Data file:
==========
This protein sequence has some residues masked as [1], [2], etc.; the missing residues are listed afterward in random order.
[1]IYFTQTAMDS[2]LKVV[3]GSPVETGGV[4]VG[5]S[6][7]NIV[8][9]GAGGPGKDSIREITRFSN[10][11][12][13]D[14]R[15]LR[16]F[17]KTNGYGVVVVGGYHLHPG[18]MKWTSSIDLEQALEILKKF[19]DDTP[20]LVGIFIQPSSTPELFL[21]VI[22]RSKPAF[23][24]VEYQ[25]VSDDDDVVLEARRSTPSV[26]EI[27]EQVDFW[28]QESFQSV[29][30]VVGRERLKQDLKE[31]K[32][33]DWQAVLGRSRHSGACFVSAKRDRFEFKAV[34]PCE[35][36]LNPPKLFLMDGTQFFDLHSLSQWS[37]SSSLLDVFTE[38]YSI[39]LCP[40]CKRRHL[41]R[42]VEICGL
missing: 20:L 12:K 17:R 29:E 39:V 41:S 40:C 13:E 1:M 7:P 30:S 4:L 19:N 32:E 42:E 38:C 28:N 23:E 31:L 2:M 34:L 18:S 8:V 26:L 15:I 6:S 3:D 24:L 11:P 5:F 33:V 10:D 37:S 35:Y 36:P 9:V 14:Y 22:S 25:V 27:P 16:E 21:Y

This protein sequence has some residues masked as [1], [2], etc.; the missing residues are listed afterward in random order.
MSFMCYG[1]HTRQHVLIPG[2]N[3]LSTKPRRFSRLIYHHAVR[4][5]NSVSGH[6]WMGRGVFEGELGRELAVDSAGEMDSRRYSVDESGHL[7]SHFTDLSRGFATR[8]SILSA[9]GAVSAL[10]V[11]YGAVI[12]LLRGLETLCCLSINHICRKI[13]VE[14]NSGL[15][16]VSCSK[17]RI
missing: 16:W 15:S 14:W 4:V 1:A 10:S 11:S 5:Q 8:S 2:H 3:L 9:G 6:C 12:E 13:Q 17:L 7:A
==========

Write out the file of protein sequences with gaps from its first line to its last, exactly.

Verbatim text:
This protein sequence has some residues masked as [1], [2], etc.; the missing residues are listed afterward in random order.
[1]IYFTQTAMDS[2]LKVV[3]GSPVETGGV[4]VG[5]S[6][7]NIV[8][9]GAGGPGKDSIREITRFSN[10][11][12][13]D[14]R[15]LR[16]F[17]KTNGYGVVVVGGYHLHPG[18]MKWTSSIDLEQALEILKKF[19]DDTP[20]LVGIFIQPSSTPELFL[21]VI[22]RSKPAF[23][24]VEYQ[25]VSDDDDVVLEARRSTPSV[26]EI[27]EQVDFW[28]QESFQSV[29][30]VVGRERLKQDLKE[31]K[32][33]DWQAVLGRSRHSGACFVSAKRDRFEFKAV[34]PCE[35][36]LNPPKLFLMDGTQFFDLHSLSQWS[37]SSSLLDVFTE[38]YSI[39]LCP[40]CKRRHL[41]R[42]VEICGL
missing: 20:L 12:K 17:R 29:E 39:V 41:S 40:C 13:E 1:M 7:P 30:S 4:L 19:N 32:E 42:E 38:C 28:N 23:E 31:L 2:M 34:L 18:S 8:V 26:L 15:I 6:S 3:D 24:L 11:P 5:F 33:V 10:D 37:S 35:Y 36:P 9:V 14:Y 22:S 25:V 27:P 16:E 21:Y

This protein sequence has some residues masked as [1], [2], etc.; the missing residues are listed afterward in random order.
MSFMCYG[1]HTRQHVLIPG[2]N[3]LSTKPRRFSRLIYHHAVR[4][5]NSVSGH[6]WMGRGVFEGELGRELAVDSAGEMDSRRYSVDESGHL[7]SHFTDLSRGFATR[8]SILSA[9]GAVSAL[10]V[11]YGAVI[12]LLRGLETLCCLSINHICRKI[13]VE[14]NSGL[15][16]VSCSK[17]RI
missing: 16:W 15:S 14:W 4:V 1:A 10:S 11:S 5:Q 8:S 2:H 3:L 9:G 6:C 12:E 13:Q 17:L 7:A